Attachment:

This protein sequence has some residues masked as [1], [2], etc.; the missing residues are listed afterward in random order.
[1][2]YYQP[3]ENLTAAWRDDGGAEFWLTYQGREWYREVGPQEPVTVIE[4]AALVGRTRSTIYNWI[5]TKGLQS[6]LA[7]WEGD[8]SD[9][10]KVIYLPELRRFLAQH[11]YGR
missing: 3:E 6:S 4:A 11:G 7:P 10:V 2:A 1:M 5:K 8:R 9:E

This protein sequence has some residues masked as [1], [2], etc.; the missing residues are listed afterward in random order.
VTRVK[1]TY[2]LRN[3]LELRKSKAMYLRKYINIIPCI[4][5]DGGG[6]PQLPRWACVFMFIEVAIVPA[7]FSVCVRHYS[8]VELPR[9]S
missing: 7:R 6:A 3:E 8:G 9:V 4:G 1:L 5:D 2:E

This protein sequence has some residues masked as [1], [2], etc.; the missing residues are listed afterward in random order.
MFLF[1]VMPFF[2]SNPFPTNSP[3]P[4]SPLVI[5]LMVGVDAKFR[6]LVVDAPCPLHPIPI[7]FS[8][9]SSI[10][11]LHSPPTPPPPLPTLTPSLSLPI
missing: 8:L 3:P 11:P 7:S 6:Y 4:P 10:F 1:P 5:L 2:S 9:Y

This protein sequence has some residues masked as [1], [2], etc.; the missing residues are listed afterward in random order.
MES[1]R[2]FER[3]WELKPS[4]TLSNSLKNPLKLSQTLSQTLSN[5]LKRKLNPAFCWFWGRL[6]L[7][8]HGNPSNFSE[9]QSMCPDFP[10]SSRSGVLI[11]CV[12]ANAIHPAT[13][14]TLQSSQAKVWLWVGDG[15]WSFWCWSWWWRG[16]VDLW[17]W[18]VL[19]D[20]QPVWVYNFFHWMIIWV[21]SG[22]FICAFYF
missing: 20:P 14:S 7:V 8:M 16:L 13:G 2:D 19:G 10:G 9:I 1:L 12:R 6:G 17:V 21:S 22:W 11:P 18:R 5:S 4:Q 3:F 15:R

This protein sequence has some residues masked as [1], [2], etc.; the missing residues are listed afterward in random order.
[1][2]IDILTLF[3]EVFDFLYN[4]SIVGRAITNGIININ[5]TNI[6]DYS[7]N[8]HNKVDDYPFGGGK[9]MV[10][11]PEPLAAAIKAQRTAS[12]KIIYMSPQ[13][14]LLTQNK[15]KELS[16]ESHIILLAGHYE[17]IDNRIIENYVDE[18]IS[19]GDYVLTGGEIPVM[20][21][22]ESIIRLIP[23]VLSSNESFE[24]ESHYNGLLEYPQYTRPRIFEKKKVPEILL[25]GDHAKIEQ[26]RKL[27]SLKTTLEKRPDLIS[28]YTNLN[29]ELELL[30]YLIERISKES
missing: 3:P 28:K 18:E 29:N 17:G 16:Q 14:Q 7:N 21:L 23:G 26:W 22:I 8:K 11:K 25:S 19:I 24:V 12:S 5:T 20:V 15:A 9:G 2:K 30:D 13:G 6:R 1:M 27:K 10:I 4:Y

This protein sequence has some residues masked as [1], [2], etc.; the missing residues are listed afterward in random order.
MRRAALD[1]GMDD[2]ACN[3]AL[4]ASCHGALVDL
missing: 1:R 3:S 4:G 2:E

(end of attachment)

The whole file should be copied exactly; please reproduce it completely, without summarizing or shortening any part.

This protein sequence has some residues masked as [1], [2], etc.; the missing residues are listed afterward in random order.
[1][2]YYQP[3]ENLTAAWRDDGGAEFWLTYQGREWYREVGPQEPVTVIE[4]AALVGRTRSTIYNWI[5]TKGLQS[6]LA[7]WEGD[8]SD[9][10]KVIYLPELRRFLAQH[11]YGR
missing: 3:E 6:S 4:A 11:G 7:P 10:V 2:A 1:M 5:K 8:R 9:E

This protein sequence has some residues masked as [1], [2], etc.; the missing residues are listed afterward in random order.
VTRVK[1]TY[2]LRN[3]LELRKSKAMYLRKYINIIPCI[4][5]DGGG[6]PQLPRWACVFMFIEVAIVPA[7]FSVCVRHYS[8]VELPR[9]S
missing: 7:R 6:A 3:E 8:G 9:V 4:G 1:L 5:D 2:E

This protein sequence has some residues masked as [1], [2], etc.; the missing residues are listed afterward in random order.
MFLF[1]VMPFF[2]SNPFPTNSP[3]P[4]SPLVI[5]LMVGVDAKFR[6]LVVDAPCPLHPIPI[7]FS[8][9]SSI[10][11]LHSPPTPPPPLPTLTPSLSLPI
missing: 8:L 3:P 11:P 7:S 6:Y 4:P 10:F 1:P 5:L 2:S 9:Y

This protein sequence has some residues masked as [1], [2], etc.; the missing residues are listed afterward in random order.
MES[1]R[2]FER[3]WELKPS[4]TLSNSLKNPLKLSQTLSQTLSN[5]LKRKLNPAFCWFWGRL[6]L[7][8]HGNPSNFSE[9]QSMCPDFP[10]SSRSGVLI[11]CV[12]ANAIHPAT[13][14]TLQSSQAKVWLWVGDG[15]WSFWCWSWWWRG[16]VDLW[17]W[18]VL[19]D[20]QPVWVYNFFHWMIIWV[21]SG[22]FICAFYF
missing: 20:P 14:S 7:V 8:M 16:L 13:G 2:D 19:G 10:G 9:I 1:L 12:R 6:G 17:V 21:S 22:W 11:P 18:R 5:S 4:Q 3:F 15:R

This protein sequence has some residues masked as [1], [2], etc.; the missing residues are listed afterward in random order.
[1][2]IDILTLF[3]EVFDFLYN[4]SIVGRAITNGIININ[5]TNI[6]DYS[7]N[8]HNKVDDYPFGGGK[9]MV[10][11]PEPLAAAIKAQRTAS[12]KIIYMSPQ[13][14]LLTQNK[15]KELS[16]ESHIILLAGHYE[17]IDNRIIENYVDE[18]IS[19]GDYVLTGGEIPVM[20][21][22]ESIIRLIP[23]VLSSNESFE[24]ESHYNGLLEYPQYTRPRIFEKKKVPEILL[25]GDHAKIEQ[26]RKL[27]SLKTTLEKRPDLIS[28]YTNLN[29]ELELL[30]YLIERISKES
missing: 3:P 28:K 18:E 29:N 17:G 16:Q 14:Q 7:N 21:L 23:G 26:W 22:I 8:K 11:K 25:S 19:I 24:V 12:S 5:T 20:V 15:A 9:G 2:K 30:D 13:G 6:R 1:M 27:K 10:I 4:Y

This protein sequence has some residues masked as [1], [2], etc.; the missing residues are listed afterward in random order.
MRRAALD[1]GMDD[2]ACN[3]AL[4]ASCHGALVDL
missing: 1:R 3:S 4:G 2:E